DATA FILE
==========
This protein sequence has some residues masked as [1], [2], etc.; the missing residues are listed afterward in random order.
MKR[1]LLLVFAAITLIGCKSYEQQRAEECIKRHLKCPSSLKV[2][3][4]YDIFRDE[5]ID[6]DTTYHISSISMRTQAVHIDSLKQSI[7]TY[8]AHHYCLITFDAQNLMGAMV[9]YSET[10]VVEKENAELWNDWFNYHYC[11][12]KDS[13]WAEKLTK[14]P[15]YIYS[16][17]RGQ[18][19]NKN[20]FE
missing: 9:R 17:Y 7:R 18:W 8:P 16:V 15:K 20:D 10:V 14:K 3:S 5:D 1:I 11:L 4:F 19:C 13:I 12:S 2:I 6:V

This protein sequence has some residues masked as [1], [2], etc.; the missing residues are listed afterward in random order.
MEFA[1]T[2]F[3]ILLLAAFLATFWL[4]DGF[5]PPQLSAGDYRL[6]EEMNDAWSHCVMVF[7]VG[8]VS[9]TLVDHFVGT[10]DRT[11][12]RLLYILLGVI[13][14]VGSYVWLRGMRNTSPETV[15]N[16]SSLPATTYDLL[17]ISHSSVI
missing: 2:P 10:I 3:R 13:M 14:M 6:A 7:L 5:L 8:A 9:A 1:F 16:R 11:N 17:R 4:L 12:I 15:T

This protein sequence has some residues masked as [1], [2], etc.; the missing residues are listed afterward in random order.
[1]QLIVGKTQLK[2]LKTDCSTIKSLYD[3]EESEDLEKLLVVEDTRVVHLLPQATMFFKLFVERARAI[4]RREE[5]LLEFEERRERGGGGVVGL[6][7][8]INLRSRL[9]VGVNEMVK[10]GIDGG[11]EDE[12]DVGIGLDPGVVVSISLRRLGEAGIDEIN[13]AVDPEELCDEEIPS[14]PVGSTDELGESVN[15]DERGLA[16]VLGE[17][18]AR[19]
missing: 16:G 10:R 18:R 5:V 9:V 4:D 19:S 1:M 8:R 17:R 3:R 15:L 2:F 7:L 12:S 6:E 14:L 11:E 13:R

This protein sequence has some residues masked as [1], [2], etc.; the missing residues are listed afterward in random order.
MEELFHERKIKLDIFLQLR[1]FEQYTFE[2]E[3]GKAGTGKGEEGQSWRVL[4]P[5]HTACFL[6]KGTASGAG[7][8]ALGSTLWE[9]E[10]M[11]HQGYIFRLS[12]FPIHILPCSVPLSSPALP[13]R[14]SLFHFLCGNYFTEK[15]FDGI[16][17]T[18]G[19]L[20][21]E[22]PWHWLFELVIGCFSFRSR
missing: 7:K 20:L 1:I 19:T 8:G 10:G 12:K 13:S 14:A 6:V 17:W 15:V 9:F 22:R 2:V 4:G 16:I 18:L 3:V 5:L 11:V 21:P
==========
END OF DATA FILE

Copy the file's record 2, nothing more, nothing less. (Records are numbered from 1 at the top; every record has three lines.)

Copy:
This protein sequence has some residues masked as [1], [2], etc.; the missing residues are listed afterward in random order.
MEFA[1]T[2]F[3]ILLLAAFLATFWL[4]DGF[5]PPQLSAGDYRL[6]EEMNDAWSHCVMVF[7]VG[8]VS[9]TLVDHFVGT[10]DRT[11][12]RLLYILLGVI[13][14]VGSYVWLRGMRNTSPETV[15]N[16]SSLPATTYDLL[17]ISHSSVI
missing: 2:P 10:I 3:R 13:M 14:M 6:A 7:L 5:L 8:A 9:A 1:F 16:R 11:N 17:R 4:L 12:I 15:T